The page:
1. I wasn’t nit picking on the mask above as i understand it’s a work of art. And through an artistic interpretation one could say this can be construed as steampunk, i was just saying that making that connection is a bit of a stretch but not incorrect.

            Also the resonator in the mask you linked still seems to be located lower from the nose than the mask pictured in this article. However i could be wrong, i’m not that savvy in masks.

          2. Oh, my goodness. An anachronism! Rubber! It just doesn’t have the historical accuracy of, for example, a Steampunk raygun.

  3. After being annoyed at previous masks by this guy posted on Boingboing, I’m trying hard to keep an open mind to this. BUT IT’S NO GOOD. Alas, my sensibilities continue to be jarred by his designs. It’s good craftmanship, but as art or sculpture it’s just lacking the realism that would make this stuff work.

    Good costume design says something about the person or character who wears it. This mask says “likes to keep the back of his neck warm and moist”.

  4. This is a nice mask, very reminiscent of the cover and booklet imagery from Black Sabbaths 1978 album Never Say Die.

  5. Why has only one person commented that this is a bondage mask?
    Well, Mitch mentioned “fetishists” but that’s much less specific.

    Not one of the masks this person has made look ‘Steam Punk’.
    They’re all really, really fancy and well-made bondage masks.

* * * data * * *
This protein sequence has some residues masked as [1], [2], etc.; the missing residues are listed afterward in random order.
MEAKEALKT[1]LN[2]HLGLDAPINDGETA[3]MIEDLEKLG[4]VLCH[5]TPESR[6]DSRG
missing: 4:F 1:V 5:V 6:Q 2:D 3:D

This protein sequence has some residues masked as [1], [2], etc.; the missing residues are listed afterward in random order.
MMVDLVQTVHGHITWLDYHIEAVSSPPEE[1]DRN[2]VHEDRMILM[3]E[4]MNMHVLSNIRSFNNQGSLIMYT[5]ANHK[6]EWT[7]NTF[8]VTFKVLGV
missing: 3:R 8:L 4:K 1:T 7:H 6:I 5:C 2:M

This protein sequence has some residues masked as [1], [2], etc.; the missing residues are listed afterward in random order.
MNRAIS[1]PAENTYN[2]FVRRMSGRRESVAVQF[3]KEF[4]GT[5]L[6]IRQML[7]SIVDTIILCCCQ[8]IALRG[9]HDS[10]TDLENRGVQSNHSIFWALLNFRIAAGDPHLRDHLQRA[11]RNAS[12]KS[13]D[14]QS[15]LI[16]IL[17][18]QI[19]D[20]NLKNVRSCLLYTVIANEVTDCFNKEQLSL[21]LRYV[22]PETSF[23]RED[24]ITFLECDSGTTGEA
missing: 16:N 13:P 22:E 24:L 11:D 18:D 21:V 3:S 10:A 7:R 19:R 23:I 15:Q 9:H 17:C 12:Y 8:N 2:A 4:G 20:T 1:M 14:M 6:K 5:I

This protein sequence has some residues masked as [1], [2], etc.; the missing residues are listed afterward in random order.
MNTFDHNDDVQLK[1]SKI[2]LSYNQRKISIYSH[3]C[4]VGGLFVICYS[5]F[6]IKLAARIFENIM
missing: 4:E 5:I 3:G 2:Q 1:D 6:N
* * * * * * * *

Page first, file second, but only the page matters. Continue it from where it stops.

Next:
oh, and @Felix Mitchell
    the hoses are venting out the back, and are only fastened by light leather ties.
    Furthermore, those are _intake_ hoses. The ‘nose’ is an output valve. I’ve owned gas masks (performance artist).
    I imagine the idea is either controlling the air supply and/or what the wearer can smell. One more sense out of their control.

  6. So, is Cory aware that these are for bondage fetishists, or is he deep into “Gee, I wonder what this rubber sculpture of a fist and forearm is doing under my teenage son’s bed” territory?

  7. Um, you guys know that the hoses don’t actually insert into the back of the head/neck, right? They’re just held in place there by straps when the mask is not being worn, so they don’t flop about. When you wear the mask you naturally insert them into your favorite rebreather, filter or tank. RTFM.

  8. ROFLMAO @ “The mask is not practical. Fail, fail, fail! Blah, blah, blah.”

    Bob Basset’s masks are not meant to be practical. They are meant to look wicked in a kind retro sci-fi way, and to appeal to people with different fetishes who may enjoy leather, rubber, and a feeling of confinement.

    I wouldn’t want to wear them in a toxic or oxygen deprived environment but they look great.

    Actually this is my least favorite of the Bob Basset masks I’ve seen here because I like the darker leather color of the others, but it’s still pretty cool.

  9. Perhaps it’s time to update the xkcd cartoon of Cory in a red cape and goggles to include a slightly different type of head cover.